For this meeting of the UK and Ireland branch of IASPM, we invite colleagues to consider the fruitful relationships between music, place and perspective. Our use of these terms is intended to encourage discussion around how, where and when we situate our work in the broad discipline (and multiple subdisciplines) of popular music studies as we understand it here and now as well as then and there.

Place is physically located, for example in the spaces and places it represents, in the locations it emerges from and travels to, and in the material aspects of live music ‘ecologies’ – relations between venues, transport routes and their polities, the physical spaces in which recorded music is produced – institutional and domestic). Place is also imagined – both backwards (through nostalgia, tradition and memory) and forwards (through planning, urban and rural policies, ‘placemaking’, cultural initiatives).

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Mapping Music History

Posted: December 12th, 2023 | Filed under: Calls for Papers | No Comments »

University of Aberdeen, 28 March 2024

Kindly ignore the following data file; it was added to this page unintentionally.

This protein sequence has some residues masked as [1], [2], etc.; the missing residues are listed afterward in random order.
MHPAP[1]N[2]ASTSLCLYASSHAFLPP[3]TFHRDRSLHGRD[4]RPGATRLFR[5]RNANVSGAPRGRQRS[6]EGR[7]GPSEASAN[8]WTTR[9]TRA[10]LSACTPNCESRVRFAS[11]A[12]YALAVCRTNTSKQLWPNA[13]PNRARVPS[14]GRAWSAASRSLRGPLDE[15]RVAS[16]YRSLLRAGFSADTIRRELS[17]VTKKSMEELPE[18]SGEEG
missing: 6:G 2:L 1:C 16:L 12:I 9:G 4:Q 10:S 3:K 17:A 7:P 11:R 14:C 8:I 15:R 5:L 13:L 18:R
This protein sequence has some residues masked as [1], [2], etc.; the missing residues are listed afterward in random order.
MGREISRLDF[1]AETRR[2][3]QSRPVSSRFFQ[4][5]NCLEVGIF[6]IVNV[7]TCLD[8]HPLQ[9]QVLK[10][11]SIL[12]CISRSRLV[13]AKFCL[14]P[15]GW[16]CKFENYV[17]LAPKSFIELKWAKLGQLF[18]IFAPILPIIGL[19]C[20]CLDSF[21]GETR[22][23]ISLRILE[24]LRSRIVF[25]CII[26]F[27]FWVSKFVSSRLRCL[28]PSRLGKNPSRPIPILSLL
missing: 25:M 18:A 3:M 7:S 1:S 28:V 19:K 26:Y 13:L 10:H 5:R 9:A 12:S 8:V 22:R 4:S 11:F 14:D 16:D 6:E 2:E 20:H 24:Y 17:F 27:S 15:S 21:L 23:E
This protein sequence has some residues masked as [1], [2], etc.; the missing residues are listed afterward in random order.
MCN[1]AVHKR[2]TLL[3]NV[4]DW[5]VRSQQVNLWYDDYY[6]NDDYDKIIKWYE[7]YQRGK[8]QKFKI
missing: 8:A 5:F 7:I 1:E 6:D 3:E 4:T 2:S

Maps have long punctuated musicological texts, but only recently have music scholars begun to leverage maps as tools for analysing, organizing, and presenting research. In part inspired by the ‘spatial turn’ in the humanities at large, historical musicologists are now paying greater attention to the geographical contexts in which past performances took place. At the same time – and fuelled by the increasing accessibility of Geographic Information Systems (GIS) software – they can visualize and analyse complicated trends across time and place with greater ease than ever before. These developments in twenty-first-century digital cartography invite questions about musical practices in the context of other, older sorts of maps. For instance, we might ask how the zoning of civic space has regulated performers’ livelihoods, how travel writing has conditioned listening experiences, or how the policing of bodily display made entertainment venues a focus for state surveillance and control. Building on work across a range of disciplines – including but not limited to music and sound studies; art, literary, and theatre histories; urban geography; heritage and tourism; and digital humanities – this symposium seeks to explore the use of maps as objects and methods in music history.